The team comprised researchers hailing from Sree Buddha College of Engineering (Drs JB Sajin, MS Senthil Saravanan), Hindustan Institute of Technology and Science (R Christu Paul), Sri Ramakrishna Engineering College (Dr B Brailson Mansingh), St Xavier’s Catholic College of Engineering (M Gerald Arul Selvan), Noorul Islam Centre of Higher Education (Dr RS Rimal Isaac) and Newcastle University (Dr Kheng Lim Goh). The novelty of the composite bar involves a new and effective way of tailoring the length of the jute fibres as well as the interfacial bonding interactions between the jute fibers and the isophthalic polymer, which functioned as the matrix phase for the composite material. Conventionally, riser bar is made from aluminum (which is inexpensive); more advanced ones are made from scandium and carbon fibre reinforced composites (which are expensive). More importantly the environmental impact of these materials could be contentious. On the other hand, the new isophthalic polymer-based composite material reinforced by jute fibers revealed mechanical strength, stiffness, extensibility and toughness that are comparable to conventional materials. Isophthalic polymer is a low-cost, durable material that is used for construction in civil engineering. With the proof-of-concept demonstrated, the team is now looking for investors and new collaborators to support further development to bring the technology readiness level from 4 to 9.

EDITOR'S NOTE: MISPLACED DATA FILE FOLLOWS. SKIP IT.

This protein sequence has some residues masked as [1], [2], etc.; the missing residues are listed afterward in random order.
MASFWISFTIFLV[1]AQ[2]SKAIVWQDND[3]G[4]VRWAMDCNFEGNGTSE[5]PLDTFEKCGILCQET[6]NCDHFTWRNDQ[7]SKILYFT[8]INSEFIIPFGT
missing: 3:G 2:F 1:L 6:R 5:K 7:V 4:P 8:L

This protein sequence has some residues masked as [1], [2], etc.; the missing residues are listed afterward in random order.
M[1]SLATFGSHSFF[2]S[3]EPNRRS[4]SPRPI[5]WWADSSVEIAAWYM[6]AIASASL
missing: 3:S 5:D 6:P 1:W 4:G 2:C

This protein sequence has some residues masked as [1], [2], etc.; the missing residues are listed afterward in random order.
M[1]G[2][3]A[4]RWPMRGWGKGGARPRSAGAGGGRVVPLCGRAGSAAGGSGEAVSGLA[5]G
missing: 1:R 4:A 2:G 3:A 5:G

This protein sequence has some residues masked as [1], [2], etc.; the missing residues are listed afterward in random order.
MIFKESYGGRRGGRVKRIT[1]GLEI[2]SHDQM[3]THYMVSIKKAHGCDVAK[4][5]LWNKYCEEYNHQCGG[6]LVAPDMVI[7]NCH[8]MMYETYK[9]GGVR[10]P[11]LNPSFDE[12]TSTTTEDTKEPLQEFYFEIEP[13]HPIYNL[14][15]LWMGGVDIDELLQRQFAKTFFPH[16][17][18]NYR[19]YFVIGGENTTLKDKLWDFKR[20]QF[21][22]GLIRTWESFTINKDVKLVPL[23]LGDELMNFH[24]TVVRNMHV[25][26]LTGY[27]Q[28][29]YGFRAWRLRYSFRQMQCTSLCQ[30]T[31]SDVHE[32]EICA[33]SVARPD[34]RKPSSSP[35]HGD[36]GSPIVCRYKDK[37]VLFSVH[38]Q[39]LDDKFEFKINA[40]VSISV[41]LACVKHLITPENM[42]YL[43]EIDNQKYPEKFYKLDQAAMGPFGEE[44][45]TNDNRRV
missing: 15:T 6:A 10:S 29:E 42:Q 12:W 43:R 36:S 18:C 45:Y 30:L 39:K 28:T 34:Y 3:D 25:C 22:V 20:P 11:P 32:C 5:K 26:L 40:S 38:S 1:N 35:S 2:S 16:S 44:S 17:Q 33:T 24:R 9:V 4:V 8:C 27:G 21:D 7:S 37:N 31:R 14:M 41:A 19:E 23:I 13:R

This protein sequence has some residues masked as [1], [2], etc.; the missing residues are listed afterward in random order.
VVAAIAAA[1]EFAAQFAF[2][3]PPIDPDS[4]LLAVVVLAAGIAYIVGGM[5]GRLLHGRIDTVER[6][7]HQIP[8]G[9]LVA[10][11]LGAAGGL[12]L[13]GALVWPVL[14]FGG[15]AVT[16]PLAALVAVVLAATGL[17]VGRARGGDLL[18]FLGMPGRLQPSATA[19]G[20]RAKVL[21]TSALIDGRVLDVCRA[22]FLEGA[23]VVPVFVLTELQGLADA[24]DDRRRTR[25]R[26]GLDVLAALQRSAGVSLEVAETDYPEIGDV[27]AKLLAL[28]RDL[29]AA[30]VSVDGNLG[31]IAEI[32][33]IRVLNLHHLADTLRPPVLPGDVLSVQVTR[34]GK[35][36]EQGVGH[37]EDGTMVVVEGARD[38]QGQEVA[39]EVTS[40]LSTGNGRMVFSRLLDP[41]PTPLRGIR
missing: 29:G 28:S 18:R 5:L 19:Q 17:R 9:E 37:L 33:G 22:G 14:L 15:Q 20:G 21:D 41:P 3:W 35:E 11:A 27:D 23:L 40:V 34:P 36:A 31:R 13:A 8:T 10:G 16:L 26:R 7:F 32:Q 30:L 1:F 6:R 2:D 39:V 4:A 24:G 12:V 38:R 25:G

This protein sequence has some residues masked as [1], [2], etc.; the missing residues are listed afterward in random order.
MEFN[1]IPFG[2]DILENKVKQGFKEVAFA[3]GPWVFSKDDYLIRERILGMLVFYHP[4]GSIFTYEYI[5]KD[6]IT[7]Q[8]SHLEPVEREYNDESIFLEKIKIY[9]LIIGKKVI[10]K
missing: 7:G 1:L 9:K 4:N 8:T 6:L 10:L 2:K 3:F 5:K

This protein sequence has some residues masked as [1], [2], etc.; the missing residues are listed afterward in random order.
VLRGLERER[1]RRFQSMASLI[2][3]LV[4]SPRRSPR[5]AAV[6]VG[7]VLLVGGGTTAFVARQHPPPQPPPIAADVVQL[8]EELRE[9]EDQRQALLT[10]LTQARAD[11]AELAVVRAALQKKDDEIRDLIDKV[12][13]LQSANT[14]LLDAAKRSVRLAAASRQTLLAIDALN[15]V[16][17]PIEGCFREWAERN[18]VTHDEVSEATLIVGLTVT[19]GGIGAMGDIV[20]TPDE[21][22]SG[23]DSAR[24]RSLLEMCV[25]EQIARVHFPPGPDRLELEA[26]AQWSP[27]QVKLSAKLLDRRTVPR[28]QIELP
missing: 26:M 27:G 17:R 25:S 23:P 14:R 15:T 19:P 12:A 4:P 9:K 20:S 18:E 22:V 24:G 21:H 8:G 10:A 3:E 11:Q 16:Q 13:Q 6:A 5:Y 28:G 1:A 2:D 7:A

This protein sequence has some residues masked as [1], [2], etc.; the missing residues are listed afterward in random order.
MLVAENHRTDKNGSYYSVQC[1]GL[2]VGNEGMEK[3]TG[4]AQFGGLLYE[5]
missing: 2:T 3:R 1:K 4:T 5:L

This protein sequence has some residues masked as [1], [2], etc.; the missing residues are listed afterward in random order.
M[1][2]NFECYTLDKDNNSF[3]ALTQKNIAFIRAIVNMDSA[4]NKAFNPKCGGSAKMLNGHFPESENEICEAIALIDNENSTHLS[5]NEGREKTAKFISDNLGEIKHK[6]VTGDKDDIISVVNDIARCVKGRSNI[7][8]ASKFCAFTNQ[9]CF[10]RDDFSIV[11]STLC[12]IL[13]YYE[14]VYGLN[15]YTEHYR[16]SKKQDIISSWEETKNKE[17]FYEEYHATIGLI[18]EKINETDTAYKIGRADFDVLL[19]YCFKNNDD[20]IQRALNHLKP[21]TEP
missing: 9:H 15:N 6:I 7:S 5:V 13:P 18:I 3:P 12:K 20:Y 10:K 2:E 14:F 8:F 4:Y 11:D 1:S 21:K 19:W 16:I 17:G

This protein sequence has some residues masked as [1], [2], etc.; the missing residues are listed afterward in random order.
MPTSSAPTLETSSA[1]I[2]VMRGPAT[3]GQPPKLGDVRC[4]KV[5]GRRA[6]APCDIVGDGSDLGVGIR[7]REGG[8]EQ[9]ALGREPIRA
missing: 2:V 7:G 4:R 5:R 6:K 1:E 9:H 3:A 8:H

For further details, see the research article (https://doi.org/10.1016/j.crgsc.2021.100241) published in Current Research in Green and Sustainable Chemistry or contact Dr Kheng Lim Goh at [email protected] or Dr JS Binoj at [email protected].